Figure 4.22 The effect on plasma glucose of a 50 g test dose of lactose. The two solid lines show the range of results obtained for 10 of the subjects; the dotted line marked with squares shows the results for one subject, Ahmed L.
Table 4.3 Lactose intolerance in different population groups
Population group or country of study
Per cent lactose intolerant
Tuareg (nomads of the central Sahara)
South African black Japan
Singapore-born Chinese Canadian-born Chinese Papua New Guinea
4.7 7.5 12.7 15.0 23.0 25.0 26.2 71.2 72.5 75.0 75.0 78.0 89.0 92.4 97.9 98.0
*The populations of eastern and western Austria are of different origin, as are the populations of northern and southern Germany.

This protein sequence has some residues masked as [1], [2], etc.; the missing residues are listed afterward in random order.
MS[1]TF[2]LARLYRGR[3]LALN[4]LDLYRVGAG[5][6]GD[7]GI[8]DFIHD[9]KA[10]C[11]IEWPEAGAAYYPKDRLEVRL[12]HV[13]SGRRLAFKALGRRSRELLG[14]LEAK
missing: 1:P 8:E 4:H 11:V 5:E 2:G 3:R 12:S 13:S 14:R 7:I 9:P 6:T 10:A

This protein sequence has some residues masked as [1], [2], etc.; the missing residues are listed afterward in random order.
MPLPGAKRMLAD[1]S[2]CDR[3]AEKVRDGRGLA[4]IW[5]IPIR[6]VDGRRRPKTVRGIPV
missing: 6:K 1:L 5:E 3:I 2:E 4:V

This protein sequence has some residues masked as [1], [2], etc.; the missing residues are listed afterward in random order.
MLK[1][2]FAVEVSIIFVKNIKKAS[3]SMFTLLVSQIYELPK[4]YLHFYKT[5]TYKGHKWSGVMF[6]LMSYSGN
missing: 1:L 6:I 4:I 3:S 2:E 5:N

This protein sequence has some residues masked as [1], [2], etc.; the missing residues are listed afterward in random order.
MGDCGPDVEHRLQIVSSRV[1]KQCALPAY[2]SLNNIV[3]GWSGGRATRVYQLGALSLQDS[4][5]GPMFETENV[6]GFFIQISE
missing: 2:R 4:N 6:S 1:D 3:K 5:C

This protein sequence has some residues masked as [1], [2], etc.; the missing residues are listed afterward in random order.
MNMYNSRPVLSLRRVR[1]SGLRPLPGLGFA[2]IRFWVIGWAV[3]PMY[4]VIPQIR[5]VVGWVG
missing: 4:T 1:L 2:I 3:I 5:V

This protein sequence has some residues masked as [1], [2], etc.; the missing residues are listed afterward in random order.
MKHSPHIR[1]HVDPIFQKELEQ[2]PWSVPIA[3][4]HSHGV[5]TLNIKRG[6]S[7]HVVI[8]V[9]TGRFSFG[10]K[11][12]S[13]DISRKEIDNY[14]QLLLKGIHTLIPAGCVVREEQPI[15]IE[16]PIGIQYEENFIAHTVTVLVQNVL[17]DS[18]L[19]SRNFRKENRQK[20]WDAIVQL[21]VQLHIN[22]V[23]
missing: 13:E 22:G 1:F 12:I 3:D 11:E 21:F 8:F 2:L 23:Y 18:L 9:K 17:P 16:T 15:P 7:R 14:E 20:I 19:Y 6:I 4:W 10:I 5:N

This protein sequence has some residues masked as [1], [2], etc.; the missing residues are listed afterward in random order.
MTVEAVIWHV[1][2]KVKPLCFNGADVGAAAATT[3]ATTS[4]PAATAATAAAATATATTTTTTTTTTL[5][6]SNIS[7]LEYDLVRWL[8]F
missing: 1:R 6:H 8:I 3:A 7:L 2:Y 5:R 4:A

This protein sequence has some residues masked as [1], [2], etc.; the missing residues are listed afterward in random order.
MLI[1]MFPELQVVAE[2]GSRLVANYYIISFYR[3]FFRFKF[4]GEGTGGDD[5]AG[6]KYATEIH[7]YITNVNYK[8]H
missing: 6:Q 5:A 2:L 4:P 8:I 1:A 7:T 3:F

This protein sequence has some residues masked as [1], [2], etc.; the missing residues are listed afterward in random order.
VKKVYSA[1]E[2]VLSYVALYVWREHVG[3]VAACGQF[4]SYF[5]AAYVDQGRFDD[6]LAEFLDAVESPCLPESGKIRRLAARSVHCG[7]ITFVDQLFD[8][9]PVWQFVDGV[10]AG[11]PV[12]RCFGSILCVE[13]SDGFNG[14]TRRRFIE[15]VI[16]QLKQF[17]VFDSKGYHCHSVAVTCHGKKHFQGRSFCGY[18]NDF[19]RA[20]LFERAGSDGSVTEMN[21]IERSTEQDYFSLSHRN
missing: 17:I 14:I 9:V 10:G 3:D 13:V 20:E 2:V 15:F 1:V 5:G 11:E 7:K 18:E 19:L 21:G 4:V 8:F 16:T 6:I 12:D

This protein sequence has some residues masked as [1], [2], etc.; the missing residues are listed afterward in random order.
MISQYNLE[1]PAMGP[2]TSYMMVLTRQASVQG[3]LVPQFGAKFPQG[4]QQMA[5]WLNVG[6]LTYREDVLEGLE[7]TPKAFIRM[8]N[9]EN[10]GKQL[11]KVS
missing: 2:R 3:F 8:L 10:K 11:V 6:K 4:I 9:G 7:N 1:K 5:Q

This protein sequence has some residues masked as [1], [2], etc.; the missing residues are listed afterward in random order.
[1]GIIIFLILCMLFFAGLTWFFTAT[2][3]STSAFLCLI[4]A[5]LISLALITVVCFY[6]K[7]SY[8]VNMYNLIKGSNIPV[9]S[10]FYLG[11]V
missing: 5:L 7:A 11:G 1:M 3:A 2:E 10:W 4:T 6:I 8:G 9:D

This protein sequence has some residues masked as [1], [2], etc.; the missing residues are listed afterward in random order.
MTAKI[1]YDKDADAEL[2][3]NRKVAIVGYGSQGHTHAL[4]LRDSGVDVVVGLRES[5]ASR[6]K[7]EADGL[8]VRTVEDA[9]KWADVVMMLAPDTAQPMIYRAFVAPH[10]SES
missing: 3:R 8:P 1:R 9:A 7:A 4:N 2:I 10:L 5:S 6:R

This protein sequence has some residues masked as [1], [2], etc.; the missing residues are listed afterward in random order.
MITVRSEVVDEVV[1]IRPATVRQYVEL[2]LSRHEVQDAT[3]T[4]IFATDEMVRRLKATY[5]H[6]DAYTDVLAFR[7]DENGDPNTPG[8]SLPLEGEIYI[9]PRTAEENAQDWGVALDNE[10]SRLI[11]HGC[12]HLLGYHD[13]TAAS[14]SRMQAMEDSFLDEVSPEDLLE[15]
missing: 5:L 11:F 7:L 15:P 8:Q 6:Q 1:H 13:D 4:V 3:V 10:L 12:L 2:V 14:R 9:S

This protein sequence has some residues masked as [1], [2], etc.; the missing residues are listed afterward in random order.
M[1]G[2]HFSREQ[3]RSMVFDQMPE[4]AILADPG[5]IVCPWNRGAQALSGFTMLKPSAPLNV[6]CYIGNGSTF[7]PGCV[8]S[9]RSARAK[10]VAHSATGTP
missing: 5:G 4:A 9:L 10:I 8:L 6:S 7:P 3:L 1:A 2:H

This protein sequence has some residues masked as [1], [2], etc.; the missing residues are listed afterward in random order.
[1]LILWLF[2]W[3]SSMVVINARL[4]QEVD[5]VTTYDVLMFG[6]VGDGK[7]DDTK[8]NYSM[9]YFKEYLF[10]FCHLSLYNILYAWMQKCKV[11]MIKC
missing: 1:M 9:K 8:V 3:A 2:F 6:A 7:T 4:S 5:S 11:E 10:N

adulthood, and become progressively lactose intolerant. Frequently, they present with a history of abdominal discomfort and diarrhoea. Careful questioning may reveal that this occurs especially after drinking milk, but commonly it is necessary to test their response to a test dose of lactose. As noted above, the classical method was to give a 50 g dose of lactose and measure the glycaemic response — Ahmed L suffered considerable discomfort during this test.
A number of workers have used measurement of hydrogen in exhaled air after a small test dose of lactose as a less unpleasant way of detecting lactose intolerance. Can you explain how measuring breath hydrogen can give information about lactose digestion?
A number of studies have been performed to determine lactose tolerance in adults from different populations; some of the results are shown in Table 4.3. What conclusions can you draw from the results in Table 4.3?
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